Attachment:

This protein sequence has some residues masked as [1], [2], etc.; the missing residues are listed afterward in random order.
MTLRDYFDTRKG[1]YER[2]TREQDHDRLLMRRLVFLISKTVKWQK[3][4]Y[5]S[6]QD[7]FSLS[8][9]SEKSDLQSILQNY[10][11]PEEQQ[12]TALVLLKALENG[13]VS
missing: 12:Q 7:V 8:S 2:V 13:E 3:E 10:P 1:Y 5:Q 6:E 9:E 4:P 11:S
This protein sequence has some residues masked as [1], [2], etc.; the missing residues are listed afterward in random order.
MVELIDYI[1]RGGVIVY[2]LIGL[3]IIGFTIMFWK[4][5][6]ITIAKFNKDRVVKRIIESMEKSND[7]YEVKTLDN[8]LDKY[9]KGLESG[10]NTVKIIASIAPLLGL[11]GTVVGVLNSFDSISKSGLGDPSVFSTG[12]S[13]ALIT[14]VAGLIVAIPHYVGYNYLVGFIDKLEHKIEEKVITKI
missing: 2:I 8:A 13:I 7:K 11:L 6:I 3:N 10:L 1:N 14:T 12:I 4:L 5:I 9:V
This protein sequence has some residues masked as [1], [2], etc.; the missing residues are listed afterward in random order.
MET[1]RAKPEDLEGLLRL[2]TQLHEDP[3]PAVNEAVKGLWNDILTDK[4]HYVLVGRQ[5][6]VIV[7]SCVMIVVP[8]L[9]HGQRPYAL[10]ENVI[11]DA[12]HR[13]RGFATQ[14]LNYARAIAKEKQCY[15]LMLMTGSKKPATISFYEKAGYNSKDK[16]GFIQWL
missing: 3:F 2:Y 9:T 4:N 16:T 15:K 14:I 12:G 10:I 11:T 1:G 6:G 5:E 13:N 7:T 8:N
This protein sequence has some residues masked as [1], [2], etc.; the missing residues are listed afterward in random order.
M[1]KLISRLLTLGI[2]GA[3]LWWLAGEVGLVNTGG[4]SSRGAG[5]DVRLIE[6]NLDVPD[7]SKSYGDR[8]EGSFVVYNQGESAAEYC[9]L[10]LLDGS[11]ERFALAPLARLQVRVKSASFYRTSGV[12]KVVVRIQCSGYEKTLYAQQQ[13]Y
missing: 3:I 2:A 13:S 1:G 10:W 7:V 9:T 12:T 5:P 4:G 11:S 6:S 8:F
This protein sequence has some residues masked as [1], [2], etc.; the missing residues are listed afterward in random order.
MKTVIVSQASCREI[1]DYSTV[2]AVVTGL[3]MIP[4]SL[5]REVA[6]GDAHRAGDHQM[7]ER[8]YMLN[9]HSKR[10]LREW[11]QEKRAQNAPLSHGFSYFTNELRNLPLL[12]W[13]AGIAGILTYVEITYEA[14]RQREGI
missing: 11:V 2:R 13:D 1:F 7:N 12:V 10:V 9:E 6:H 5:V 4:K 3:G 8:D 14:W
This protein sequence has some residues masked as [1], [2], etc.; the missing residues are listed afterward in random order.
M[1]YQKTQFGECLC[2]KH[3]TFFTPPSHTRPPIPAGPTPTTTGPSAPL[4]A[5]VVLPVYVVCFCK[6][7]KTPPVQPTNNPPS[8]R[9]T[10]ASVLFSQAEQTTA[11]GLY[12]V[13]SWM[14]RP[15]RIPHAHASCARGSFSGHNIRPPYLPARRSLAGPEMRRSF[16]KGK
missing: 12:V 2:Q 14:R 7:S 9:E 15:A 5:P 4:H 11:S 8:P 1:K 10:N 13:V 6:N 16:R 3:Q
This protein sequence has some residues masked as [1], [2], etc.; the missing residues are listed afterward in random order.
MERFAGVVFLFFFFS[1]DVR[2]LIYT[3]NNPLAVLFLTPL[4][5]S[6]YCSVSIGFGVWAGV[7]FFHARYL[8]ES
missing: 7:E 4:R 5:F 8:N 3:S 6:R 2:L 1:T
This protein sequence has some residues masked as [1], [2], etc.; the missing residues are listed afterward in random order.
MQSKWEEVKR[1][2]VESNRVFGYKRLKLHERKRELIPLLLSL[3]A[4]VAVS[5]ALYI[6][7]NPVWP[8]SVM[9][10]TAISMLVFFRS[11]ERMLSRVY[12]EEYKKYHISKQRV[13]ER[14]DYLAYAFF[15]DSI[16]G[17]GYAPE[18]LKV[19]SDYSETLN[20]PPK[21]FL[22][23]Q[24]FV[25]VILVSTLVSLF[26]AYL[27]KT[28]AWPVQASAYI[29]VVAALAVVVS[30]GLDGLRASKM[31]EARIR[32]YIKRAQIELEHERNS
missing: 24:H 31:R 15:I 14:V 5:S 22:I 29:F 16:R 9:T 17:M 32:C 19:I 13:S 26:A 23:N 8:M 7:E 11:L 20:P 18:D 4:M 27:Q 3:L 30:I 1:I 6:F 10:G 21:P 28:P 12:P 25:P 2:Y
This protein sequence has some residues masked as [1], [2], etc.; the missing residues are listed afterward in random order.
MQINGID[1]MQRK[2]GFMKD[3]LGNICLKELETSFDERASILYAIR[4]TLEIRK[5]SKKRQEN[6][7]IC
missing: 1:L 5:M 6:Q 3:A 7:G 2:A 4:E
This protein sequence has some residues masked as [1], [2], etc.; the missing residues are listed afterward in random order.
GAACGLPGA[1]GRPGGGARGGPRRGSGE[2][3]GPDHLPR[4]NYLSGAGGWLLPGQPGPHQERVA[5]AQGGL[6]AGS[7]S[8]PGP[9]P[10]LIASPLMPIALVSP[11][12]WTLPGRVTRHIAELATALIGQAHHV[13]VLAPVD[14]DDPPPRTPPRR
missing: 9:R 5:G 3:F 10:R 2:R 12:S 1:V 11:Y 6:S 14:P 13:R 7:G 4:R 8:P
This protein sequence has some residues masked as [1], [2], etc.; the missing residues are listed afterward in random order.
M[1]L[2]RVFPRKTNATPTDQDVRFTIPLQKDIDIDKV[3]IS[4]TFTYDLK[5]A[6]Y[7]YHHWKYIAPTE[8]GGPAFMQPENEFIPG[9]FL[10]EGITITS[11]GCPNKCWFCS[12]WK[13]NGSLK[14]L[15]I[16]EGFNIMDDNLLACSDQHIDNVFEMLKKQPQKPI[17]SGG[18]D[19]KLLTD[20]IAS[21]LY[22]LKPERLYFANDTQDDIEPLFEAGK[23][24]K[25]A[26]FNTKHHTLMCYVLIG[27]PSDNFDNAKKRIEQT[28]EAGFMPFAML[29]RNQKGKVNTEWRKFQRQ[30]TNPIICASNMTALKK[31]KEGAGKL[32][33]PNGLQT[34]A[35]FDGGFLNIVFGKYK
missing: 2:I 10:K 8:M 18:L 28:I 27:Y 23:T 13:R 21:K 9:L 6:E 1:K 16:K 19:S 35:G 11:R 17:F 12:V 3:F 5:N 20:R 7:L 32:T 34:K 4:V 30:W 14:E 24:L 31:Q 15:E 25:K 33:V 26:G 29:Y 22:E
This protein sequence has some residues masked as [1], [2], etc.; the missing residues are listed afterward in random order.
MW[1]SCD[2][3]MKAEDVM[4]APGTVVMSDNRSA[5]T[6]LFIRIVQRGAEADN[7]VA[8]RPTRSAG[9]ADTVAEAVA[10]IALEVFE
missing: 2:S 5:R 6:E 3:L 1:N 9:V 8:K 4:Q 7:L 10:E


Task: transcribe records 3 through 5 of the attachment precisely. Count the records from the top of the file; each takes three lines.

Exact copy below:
This protein sequence has some residues masked as [1], [2], etc.; the missing residues are listed afterward in random order.
MET[1]RAKPEDLEGLLRL[2]TQLHEDP[3]PAVNEAVKGLWNDILTDK[4]HYVLVGRQ[5][6]VIV[7]SCVMIVVP[8]L[9]HGQRPYAL[10]ENVI[11]DA[12]HR[13]RGFATQ[14]LNYARAIAKEKQCY[15]LMLMTGSKKPATISFYEKAGYNSKDK[16]GFIQWL
missing: 3:F 2:Y 9:T 4:N 16:T 15:K 14:I 12:G 10:I 11:T 1:G 6:G 5:E 13:N 7:T 8:N
This protein sequence has some residues masked as [1], [2], etc.; the missing residues are listed afterward in random order.
M[1]KLISRLLTLGI[2]GA[3]LWWLAGEVGLVNTGG[4]SSRGAG[5]DVRLIE[6]NLDVPD[7]SKSYGDR[8]EGSFVVYNQGESAAEYC[9]L[10]LLDGS[11]ERFALAPLARLQVRVKSASFYRTSGV[12]KVVVRIQCSGYEKTLYAQQQ[13]Y
missing: 3:I 2:A 13:S 1:G 10:W 7:V 9:T 12:T 5:P 4:G 11:S 6:S 8:F
This protein sequence has some residues masked as [1], [2], etc.; the missing residues are listed afterward in random order.
MKTVIVSQASCREI[1]DYSTV[2]AVVTGL[3]MIP[4]SL[5]REVA[6]GDAHRAGDHQM[7]ER[8]YMLN[9]HSKR[10]LREW[11]QEKRAQNAPLSHGFSYFTNELRNLPLL[12]W[13]AGIAGILTYVEITYEA[14]RQREGI
missing: 11:V 2:R 13:D 1:F 7:N 12:V 10:V 9:E 6:H 5:V 4:K 3:G 8:D 14:W